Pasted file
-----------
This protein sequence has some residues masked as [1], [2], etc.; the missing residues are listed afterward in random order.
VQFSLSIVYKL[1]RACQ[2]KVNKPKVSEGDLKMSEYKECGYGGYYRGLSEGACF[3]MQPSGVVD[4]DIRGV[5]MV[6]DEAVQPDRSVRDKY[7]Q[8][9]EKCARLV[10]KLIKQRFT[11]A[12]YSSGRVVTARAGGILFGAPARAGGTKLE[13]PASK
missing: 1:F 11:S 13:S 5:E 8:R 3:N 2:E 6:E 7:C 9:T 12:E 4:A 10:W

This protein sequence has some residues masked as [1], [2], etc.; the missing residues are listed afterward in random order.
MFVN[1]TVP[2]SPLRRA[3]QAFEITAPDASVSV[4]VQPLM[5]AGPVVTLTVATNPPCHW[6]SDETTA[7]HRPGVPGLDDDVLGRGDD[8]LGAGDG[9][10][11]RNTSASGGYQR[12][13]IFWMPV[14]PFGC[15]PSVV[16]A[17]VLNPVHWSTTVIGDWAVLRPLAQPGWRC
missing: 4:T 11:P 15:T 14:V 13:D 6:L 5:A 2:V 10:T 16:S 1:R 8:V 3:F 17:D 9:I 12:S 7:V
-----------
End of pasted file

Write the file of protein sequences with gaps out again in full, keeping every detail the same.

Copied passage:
This protein sequence has some residues masked as [1], [2], etc.; the missing residues are listed afterward in random order.
VQFSLSIVYKL[1]RACQ[2]KVNKPKVSEGDLKMSEYKECGYGGYYRGLSEGACF[3]MQPSGVVD[4]DIRGV[5]MV[6]DEAVQPDRSVRDKY[7]Q[8][9]EKCARLV[10]KLIKQRFT[11]A[12]YSSGRVVTARAGGILFGAPARAGGTKLE[13]PASK
missing: 1:F 11:S 13:S 5:E 8:R 3:N 2:E 6:E 7:C 9:T 12:E 4:A 10:W

This protein sequence has some residues masked as [1], [2], etc.; the missing residues are listed afterward in random order.
MFVN[1]TVP[2]SPLRRA[3]QAFEITAPDASVSV[4]VQPLM[5]AGPVVTLTVATNPPCHW[6]SDETTA[7]HRPGVPGLDDDVLGRGDD[8]LGAGDG[9][10][11]RNTSASGGYQR[12][13]IFWMPV[14]PFGC[15]PSVV[16]A[17]VLNPVHWSTTVIGDWAVLRPLAQPGWRC
missing: 4:T 11:P 15:T 14:V 13:D 6:L 5:A 2:V 10:T 16:S 1:R 8:V 3:F 17:D 9:I 12:S 7:V